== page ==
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Deveron Projects

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The Huntly Hairst 2018

Sat 1 & Sun 2 Sept, Huntly Town Square

The harvest festival

The Huntly Hairst is a special harvest festival which celebrates local food and traditions in Aberdeenshire. Taking the form of an extended farmers' market with over 50 stalls showcasing the best of local produce, as well as a week long programme of other events including farm tours, talks and walks. It is run by local volunteers dedicated to promoting the produce and producers of the local area. Check out the full programme here.

As part of this year's Hairst we have organised a programme of events that respond to this period of harvest and celebration. 

Town is the Garden Stall
Sat 9am - 4pm, The Square
We are going to be screen printing. Come along to find out more!

​DIY Culture: A fermentation workshop
Sat 11am - 13pm, 8 Castle Street
Eleanor Brown will lead a workshop on the basics of fermentation, a process of transformation where a substance is broken down by microorganisms such as yeast. A process that we have been harnessing to preserve and enhance food since ancient times. It is also a process critical to our own survival, these same microbial cultures are found in our own bodies helping us to digest the food we eat — we are in a symbiotic relationship with them. Eleanor will teach us how to make sauerkraut (to take away) as well as letting us try a few of her other favourite ferments. Booking is essential

Beyond Local: Alternative Food Economies
Sat 2 - 4pm, Town is the Garden stall, The Square
A discussion on the turn towards hyper-local food economies and current trends in growing your own food. For example what are the implications of government funds such as Climate Challenge Fund shifting the responsibility of food sustainability onto the local communities rather than investing in sustainable measures on national and international levels? Joining us for the discussion will be anthropologist Cristina Grasseni (University of Lieden), Emma Stewart (Nourish Food Leadership programme) and David Foubister (local grower with experience of exchange economies).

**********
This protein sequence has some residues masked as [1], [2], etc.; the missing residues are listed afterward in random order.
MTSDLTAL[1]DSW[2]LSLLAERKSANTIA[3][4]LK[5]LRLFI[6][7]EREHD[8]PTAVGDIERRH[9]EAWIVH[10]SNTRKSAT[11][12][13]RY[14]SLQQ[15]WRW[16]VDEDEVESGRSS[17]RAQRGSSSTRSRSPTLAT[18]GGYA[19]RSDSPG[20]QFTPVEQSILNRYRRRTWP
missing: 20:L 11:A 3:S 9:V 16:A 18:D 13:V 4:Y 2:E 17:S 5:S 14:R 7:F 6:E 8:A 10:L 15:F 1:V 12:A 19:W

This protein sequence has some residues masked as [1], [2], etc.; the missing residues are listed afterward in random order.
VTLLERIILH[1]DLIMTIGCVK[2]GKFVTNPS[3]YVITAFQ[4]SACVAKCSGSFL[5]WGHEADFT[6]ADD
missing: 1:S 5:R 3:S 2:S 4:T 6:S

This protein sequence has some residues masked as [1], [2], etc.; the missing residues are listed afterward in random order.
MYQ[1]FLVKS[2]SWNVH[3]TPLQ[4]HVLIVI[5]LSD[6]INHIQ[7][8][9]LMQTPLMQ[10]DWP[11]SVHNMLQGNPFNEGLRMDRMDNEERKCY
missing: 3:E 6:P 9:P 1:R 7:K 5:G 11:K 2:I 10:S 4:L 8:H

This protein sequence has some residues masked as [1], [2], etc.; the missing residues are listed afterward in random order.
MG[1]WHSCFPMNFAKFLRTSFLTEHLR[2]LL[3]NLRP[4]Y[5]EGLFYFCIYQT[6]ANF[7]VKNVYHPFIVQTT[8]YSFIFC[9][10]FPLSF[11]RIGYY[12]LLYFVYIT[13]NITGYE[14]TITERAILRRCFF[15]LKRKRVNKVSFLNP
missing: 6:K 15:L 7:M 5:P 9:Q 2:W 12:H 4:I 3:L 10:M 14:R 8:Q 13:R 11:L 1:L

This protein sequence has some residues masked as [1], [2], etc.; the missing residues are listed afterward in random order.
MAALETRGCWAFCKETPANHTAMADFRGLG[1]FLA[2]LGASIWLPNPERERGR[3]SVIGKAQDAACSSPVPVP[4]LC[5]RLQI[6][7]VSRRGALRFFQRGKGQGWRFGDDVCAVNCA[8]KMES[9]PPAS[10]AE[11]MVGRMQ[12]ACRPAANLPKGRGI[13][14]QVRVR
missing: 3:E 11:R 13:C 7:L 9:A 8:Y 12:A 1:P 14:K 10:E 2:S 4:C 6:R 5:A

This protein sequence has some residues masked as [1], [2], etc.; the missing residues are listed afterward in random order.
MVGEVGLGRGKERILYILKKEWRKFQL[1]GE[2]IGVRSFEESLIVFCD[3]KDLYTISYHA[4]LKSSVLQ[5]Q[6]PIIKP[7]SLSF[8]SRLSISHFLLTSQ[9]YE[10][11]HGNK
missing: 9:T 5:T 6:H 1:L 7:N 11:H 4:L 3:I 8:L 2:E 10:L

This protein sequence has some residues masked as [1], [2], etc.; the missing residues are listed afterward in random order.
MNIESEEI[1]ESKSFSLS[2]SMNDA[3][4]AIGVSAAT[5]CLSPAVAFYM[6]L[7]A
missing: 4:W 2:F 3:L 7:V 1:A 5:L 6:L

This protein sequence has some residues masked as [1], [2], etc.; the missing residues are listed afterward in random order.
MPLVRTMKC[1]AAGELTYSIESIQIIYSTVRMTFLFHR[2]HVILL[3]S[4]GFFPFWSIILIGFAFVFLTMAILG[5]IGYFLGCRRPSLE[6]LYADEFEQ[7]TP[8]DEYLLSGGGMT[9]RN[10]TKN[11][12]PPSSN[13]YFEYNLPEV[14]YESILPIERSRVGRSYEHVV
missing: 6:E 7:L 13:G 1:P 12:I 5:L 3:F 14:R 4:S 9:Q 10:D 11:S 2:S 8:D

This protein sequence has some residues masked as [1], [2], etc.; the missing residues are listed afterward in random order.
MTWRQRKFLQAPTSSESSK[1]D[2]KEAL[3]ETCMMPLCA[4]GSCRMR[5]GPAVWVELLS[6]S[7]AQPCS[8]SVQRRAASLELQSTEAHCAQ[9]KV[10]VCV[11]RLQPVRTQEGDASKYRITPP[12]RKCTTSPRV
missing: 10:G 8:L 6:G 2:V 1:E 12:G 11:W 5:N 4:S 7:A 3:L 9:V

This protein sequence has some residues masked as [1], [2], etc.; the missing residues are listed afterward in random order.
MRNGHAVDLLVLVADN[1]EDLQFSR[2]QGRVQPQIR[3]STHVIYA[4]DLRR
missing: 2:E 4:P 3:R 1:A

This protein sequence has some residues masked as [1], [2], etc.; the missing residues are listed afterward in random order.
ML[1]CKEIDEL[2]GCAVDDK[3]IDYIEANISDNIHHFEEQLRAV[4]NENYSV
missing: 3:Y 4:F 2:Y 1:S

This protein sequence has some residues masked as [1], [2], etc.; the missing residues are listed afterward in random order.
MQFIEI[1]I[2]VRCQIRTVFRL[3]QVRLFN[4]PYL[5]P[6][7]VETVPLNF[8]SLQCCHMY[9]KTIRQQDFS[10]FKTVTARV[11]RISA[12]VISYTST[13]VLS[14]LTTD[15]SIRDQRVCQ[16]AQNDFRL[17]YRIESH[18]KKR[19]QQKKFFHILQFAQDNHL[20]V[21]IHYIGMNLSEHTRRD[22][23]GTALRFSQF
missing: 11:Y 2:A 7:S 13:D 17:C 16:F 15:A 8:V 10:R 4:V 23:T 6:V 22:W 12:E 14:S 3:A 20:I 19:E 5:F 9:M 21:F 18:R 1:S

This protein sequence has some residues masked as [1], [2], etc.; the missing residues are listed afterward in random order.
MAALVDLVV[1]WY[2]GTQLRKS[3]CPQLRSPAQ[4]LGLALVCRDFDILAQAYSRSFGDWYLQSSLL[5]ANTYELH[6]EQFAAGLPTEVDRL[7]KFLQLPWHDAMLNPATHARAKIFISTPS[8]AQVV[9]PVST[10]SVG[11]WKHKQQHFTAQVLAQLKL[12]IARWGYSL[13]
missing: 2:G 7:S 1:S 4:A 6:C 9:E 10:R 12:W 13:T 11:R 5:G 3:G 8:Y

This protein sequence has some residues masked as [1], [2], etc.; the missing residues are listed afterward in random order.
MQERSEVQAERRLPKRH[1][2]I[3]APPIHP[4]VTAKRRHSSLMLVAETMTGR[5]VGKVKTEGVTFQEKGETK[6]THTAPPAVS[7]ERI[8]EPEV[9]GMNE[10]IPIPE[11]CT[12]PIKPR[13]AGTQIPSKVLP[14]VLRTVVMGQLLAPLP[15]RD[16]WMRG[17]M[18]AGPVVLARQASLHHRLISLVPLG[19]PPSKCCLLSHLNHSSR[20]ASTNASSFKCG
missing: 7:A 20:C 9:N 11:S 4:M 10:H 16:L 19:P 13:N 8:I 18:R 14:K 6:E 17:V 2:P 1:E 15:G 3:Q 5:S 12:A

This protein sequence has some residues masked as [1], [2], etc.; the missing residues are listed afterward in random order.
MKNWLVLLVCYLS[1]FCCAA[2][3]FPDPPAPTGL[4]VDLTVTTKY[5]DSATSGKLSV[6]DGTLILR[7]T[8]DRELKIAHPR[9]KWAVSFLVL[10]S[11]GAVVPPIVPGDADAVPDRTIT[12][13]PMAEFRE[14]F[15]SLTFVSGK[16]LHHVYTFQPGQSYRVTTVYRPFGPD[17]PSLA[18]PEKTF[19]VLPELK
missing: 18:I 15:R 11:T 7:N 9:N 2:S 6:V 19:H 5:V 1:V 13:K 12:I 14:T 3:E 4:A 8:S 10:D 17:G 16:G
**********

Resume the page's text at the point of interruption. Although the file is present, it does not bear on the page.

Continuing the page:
Hairst Potlatch Supper 
Sat 6 - 8pm, Pensioners' Hall, Church street, Huntly
From local to global and back again: our multicultural dinner event explores the intricate global web of food production, trade, and how our actions inform not only the evolution of our home food culture but that of distant ethnographies.

Our supper takes its title from the Pacific Northwest Native American tradition of the Potlatch*, which often looks beyond the hosts’ immediate community, bringing together representatives of neighbouring tribes to share wealth, food and discussion, maintaining stability and equilibrium in an uncertain world.

As part of Huntly Hairst, Deveron Projects have invited representatives from across the spectrum of global farming, growing, food production and food culture to talk about the politics of food. What effects do our food fashions have on the growers and economies supplying our couscous, coffee, or beef? How does this relate to our local agriculture and the price of fish? Food miles, availability/sustainability, and seasonal limitations: what informs your choices as a chef or home cook?

£5 per person, booking essential.

Seed Saving Walk
Sun 11am - 1pm, meet at 8 Castle St.
Hundreds of thousands of plant varieties are in danger of disappearing from our lands. Habitat loss, commercial agricultural mono-cropping, extreme weather events and a lack of public awareness threaten future plant biodiversity.
Seed saving and seed banks are forms of citizen activism that directly help plant and agricultural biodiversity.  
Join us for a walk to learn about saving wildflower and vegetable seeds with John Malster.
 

 

*As well as informing the term Potluck, for a communal dinner where guests bring a dish to share, the noun Potlatch can be read as ‘a gift’, originating from the Nuu-chah-nulth native language of the Pacific Northwest. At Potlatch gatherings, gift-giving was central to the ceremonies. We hope that the discussion facilitated through our supper provides guests with a new perspective on our food culture and eating habits, and a sense of being connected to something much larger.

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